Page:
Even if we treat this as a normal case where the defendant takes the stand in his own defense, subjecting him to Fed.R.Evid. 609, the evidence was not proper. While that rule permits evidence of conviction of prior crimes for impeachment of a witness, such evidence is not admissible if more than ten years have elapsed since the date of conviction or release of the witness from confinement, unless certain tests are met. The court must determine "that the probative value of the conviction supported by specific facts and circumstances substantially outweighs its prejudicial effect." Id. 609(b). And evidence of convictions more than 10 years old is not permitted unless the defendant is given "sufficient advance written notice of intent to use such evidence to provide . . . a fair opportunity to contest the use of such evidence." Ibid.


The convictions here were from 14 to 34 years before the crime charged. No written notice of intent to use them is shown in the record. The colloquy outside the presence of the jury where the trial judge says "credibility rule doesn't apply here," cannot be taken as a finding that the probative value outweighs the prejudice under the specific facts and circumstances.



The inquiries directed to Tull during cross-examination as to why the defendant would not tell the FBI agent the truth about where Tull lived or how to get in touch with him, can be viewed as attacks upon the character of the defendant. As such, these references to prior acts of the defendant, his lies or silences during crucial questioning, are improper unless defendant has put his character in issue under the analysis outlined in Part I above.


The inquiries as to why the defendant would not tell the FBI agent that he had been in a bar, that Tull was with him, and "the truth," and the prosecutor's comments thereon are improper comments upon the defendant's constitutional right to remain silent. In several cases this court has noted as plain or fundamental error questions to a witness, including the defendant himself, which reveal that defendant refused comment when questioned by police or FBI agents, when the prosecution made comments which stated or inferred that there was something wrong with defendant's failure to deny or explain. United States v. Arnold, 425 F.2d 204 (10th Cir. 1970); See also, Deats v. Rodriguez, 477 F.2d 1023 (10th Cir. 1973); Johnson v. Patterson, 475 F.2d 1066 (10th Cir. 1973). The instant situation falls easily within that line of cases.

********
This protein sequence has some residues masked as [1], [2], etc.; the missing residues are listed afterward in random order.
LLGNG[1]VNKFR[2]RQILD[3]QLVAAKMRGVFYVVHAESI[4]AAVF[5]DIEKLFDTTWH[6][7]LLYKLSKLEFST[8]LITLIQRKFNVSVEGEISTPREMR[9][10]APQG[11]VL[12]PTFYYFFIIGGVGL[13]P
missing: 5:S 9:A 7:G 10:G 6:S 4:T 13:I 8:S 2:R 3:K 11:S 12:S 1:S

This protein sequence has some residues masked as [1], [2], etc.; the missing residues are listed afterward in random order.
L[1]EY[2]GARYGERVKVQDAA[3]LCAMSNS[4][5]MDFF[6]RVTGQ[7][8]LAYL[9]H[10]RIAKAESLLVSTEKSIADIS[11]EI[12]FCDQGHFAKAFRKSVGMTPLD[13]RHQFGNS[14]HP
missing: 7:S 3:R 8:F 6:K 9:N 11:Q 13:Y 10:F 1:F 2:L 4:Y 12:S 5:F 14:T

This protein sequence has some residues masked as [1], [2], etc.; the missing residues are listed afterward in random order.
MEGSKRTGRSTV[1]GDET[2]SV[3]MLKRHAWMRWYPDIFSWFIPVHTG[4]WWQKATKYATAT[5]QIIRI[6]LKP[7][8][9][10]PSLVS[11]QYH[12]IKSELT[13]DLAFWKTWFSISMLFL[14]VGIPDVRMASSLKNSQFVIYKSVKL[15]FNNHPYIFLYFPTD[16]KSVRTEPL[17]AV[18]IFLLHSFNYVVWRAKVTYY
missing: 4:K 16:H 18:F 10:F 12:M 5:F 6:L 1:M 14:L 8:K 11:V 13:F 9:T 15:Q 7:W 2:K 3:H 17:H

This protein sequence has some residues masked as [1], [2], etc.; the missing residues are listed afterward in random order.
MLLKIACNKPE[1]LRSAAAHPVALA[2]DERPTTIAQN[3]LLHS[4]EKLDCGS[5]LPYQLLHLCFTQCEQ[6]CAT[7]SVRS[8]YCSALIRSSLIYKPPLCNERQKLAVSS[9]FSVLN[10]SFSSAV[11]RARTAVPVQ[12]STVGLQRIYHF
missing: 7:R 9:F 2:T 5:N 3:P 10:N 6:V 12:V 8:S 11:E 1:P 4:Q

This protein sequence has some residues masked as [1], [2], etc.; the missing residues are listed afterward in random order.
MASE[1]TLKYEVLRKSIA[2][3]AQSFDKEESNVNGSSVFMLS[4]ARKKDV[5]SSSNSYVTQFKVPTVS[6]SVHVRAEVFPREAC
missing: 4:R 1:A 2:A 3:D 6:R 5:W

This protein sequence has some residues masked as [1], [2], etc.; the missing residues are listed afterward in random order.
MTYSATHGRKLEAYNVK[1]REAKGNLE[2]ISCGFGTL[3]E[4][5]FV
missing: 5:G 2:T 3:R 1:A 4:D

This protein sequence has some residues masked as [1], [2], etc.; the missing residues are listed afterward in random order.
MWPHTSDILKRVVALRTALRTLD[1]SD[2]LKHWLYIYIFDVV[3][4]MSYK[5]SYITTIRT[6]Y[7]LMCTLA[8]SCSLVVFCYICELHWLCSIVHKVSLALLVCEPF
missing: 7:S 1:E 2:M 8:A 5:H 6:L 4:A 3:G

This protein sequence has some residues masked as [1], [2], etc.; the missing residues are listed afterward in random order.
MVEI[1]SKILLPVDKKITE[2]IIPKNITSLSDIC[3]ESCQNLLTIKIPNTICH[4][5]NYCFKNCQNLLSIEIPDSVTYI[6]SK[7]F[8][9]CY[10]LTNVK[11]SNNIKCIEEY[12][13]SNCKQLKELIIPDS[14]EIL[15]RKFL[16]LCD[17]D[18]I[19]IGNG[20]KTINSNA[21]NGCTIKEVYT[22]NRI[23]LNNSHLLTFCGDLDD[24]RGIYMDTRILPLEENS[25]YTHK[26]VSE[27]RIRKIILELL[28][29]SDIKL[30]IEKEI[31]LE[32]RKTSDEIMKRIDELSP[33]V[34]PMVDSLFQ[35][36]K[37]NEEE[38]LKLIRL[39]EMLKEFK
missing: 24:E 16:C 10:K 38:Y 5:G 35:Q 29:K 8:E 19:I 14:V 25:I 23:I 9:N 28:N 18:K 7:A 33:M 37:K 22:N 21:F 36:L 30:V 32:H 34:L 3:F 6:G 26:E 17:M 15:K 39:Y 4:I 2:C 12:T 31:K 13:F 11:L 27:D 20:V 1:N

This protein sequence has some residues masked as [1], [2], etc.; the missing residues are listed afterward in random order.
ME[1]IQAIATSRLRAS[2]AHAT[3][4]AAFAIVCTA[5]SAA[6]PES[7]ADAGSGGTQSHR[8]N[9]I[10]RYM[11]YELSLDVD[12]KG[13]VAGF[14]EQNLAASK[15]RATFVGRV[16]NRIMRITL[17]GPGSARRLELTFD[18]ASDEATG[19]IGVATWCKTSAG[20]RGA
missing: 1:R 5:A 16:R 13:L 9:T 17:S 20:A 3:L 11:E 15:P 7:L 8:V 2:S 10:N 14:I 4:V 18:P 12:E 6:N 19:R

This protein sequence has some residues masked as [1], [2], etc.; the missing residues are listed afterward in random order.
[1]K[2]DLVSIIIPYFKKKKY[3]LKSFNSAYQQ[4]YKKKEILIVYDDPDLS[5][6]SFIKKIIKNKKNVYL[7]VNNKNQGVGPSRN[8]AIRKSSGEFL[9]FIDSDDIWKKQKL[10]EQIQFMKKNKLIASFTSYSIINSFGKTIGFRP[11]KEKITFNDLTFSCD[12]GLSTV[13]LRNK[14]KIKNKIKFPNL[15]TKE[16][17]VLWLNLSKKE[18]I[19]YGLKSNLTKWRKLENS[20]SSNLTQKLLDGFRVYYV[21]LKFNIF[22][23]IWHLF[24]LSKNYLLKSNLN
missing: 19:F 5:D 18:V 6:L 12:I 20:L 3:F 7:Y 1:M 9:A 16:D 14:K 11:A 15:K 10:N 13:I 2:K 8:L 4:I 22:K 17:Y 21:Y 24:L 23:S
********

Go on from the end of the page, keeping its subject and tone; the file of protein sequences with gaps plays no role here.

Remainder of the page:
In oral argument counsel urged that even if error had been committed in this case it was harmless. Certainly we agree there was sufficient evidence of defendant's guilt to support the verdict. But there is also no doubt that when the prior convictions were permitted to be shown during the cross-examination of witness Tull it had a profound effect upon the defense of the case. Probably Mrs. Gilliland would have been used as a defense witness; but no doubt she would not have gone into her husband's previous trouble with the law. Defendant might have taken the stand in his own defense, but certainly he would not have had to spend the bulk of his time trying to minimize the effects upon the jury of the previous convictions.


The concept of harmless error is different in a criminal case from what is required in civil litigation, because of the requirement to prove guilt beyond a reasonable doubt. Thus the error must be harmless beyond a reasonable doubt. Chapman v. California, 386 U.S. 18, 24, 87 S.Ct. 824, 17 L.Ed.2d 705 (1967). We have consistently held that error such as that involved here requires reversal, even in the face of other evidence ample to support the verdict. See United States v. Burkhart, 458 F.2d 201 (10th Cir. 1972); United States v. Arnold, 425 F.2d 204 (10th Cir. 1970).


The judgment of the district court is reversed, and the cause is remanded for a new trial.